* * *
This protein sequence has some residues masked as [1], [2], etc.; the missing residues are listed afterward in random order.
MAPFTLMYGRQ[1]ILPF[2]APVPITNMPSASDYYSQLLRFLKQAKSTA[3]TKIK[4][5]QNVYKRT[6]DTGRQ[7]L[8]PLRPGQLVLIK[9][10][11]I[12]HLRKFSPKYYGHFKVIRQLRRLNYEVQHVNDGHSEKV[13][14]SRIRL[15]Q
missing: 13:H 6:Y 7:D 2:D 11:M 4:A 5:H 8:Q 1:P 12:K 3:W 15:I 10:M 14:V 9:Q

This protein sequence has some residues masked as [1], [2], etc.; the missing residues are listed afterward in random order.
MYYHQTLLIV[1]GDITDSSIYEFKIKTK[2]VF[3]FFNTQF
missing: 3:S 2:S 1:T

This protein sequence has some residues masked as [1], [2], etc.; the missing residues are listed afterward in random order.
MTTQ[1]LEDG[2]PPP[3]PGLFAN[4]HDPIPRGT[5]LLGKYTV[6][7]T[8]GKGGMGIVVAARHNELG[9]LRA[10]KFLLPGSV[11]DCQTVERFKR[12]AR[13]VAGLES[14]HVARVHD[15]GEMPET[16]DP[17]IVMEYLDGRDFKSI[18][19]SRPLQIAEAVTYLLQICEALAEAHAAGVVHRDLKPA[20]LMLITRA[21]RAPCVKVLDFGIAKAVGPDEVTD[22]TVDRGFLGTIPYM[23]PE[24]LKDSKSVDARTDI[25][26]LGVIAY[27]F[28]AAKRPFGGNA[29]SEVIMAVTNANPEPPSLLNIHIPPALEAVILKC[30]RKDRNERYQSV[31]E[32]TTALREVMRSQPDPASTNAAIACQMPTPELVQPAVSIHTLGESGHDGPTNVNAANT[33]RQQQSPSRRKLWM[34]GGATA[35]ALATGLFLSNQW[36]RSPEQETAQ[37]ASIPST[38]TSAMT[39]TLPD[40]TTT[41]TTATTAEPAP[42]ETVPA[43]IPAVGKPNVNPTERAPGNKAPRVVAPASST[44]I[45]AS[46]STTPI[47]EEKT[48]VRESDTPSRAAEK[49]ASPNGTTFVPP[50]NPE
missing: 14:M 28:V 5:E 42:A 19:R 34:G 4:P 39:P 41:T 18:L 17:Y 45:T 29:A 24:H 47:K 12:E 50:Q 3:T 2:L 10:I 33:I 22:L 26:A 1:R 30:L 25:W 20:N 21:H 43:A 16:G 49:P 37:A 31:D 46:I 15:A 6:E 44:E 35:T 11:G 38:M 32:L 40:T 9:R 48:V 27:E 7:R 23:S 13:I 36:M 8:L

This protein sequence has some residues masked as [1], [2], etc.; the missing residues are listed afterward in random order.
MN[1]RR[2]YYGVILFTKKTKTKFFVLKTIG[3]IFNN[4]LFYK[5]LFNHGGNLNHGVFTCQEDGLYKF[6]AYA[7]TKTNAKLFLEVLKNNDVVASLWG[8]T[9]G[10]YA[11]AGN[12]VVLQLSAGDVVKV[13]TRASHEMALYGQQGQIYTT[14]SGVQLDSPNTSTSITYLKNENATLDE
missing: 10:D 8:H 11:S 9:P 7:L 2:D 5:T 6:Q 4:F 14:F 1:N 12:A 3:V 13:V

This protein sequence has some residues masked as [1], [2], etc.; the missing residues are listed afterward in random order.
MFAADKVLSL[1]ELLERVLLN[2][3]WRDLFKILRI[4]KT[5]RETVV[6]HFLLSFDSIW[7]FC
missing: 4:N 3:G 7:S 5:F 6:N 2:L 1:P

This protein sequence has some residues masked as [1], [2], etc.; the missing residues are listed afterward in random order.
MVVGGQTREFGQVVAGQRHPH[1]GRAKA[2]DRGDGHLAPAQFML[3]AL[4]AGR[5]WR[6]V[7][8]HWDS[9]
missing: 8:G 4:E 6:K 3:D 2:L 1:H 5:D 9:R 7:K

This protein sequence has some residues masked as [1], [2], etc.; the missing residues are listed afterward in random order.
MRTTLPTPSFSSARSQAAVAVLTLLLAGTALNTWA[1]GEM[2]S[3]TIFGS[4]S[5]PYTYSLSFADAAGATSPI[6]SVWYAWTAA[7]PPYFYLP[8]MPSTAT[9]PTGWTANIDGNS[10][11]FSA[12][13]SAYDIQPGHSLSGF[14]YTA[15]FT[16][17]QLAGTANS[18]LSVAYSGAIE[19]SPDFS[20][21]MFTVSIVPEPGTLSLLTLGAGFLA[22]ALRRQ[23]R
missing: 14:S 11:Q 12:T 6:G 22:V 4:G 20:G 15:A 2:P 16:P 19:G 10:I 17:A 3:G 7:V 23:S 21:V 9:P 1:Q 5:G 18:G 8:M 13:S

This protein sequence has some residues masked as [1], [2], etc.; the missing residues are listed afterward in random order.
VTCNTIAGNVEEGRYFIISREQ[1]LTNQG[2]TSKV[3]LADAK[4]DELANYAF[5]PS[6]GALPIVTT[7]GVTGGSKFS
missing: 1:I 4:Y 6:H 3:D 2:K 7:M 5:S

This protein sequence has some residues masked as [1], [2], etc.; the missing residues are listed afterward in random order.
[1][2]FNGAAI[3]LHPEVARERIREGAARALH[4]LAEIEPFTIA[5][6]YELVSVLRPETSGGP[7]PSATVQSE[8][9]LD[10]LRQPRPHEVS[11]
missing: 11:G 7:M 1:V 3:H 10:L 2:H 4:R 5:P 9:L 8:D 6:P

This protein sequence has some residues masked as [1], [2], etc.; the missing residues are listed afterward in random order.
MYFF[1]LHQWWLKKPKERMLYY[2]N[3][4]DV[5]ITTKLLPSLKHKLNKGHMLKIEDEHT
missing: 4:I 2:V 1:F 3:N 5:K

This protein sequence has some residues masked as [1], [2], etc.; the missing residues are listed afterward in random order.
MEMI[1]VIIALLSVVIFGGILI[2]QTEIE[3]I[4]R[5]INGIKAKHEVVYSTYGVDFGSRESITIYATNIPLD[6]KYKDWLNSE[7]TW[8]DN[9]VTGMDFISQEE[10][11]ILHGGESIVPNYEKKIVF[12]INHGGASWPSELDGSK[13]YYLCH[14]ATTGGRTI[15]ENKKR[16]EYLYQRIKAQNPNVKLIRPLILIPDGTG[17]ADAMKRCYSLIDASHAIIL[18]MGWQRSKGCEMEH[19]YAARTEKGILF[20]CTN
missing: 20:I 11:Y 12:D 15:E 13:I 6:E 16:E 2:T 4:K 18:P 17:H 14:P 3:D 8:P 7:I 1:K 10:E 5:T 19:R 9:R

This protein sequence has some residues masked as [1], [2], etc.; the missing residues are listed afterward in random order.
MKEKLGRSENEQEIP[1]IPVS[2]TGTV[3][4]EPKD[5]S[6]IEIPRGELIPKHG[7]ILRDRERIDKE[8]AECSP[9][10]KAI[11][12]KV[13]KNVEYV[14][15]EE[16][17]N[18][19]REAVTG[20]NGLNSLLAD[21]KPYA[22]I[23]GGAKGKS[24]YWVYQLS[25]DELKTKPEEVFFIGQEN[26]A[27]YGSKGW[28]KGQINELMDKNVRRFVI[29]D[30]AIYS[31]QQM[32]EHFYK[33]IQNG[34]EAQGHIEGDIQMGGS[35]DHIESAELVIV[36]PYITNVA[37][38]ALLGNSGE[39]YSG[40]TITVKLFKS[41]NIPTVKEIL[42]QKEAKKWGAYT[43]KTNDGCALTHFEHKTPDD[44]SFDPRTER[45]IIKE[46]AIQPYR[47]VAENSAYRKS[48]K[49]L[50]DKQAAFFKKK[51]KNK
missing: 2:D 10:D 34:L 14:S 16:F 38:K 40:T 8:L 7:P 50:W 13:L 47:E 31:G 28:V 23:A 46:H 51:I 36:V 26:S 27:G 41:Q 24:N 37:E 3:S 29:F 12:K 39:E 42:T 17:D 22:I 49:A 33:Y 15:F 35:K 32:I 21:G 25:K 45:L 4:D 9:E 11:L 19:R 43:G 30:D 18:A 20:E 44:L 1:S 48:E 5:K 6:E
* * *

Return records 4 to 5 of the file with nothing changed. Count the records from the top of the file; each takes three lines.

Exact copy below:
This protein sequence has some residues masked as [1], [2], etc.; the missing residues are listed afterward in random order.
MN[1]RR[2]YYGVILFTKKTKTKFFVLKTIG[3]IFNN[4]LFYK[5]LFNHGGNLNHGVFTCQEDGLYKF[6]AYA[7]TKTNAKLFLEVLKNNDVVASLWG[8]T[9]G[10]YA[11]AGN[12]VVLQLSAGDVVKV[13]TRASHEMALYGQQGQIYTT[14]SGVQLDSPNTSTSITYLKNENATLDE
missing: 10:D 8:H 11:S 9:P 7:L 2:D 5:T 6:Q 4:F 14:F 1:N 12:A 3:V 13:V

This protein sequence has some residues masked as [1], [2], etc.; the missing residues are listed afterward in random order.
MFAADKVLSL[1]ELLERVLLN[2][3]WRDLFKILRI[4]KT[5]RETVV[6]HFLLSFDSIW[7]FC
missing: 4:N 3:G 7:S 5:F 6:N 2:L 1:P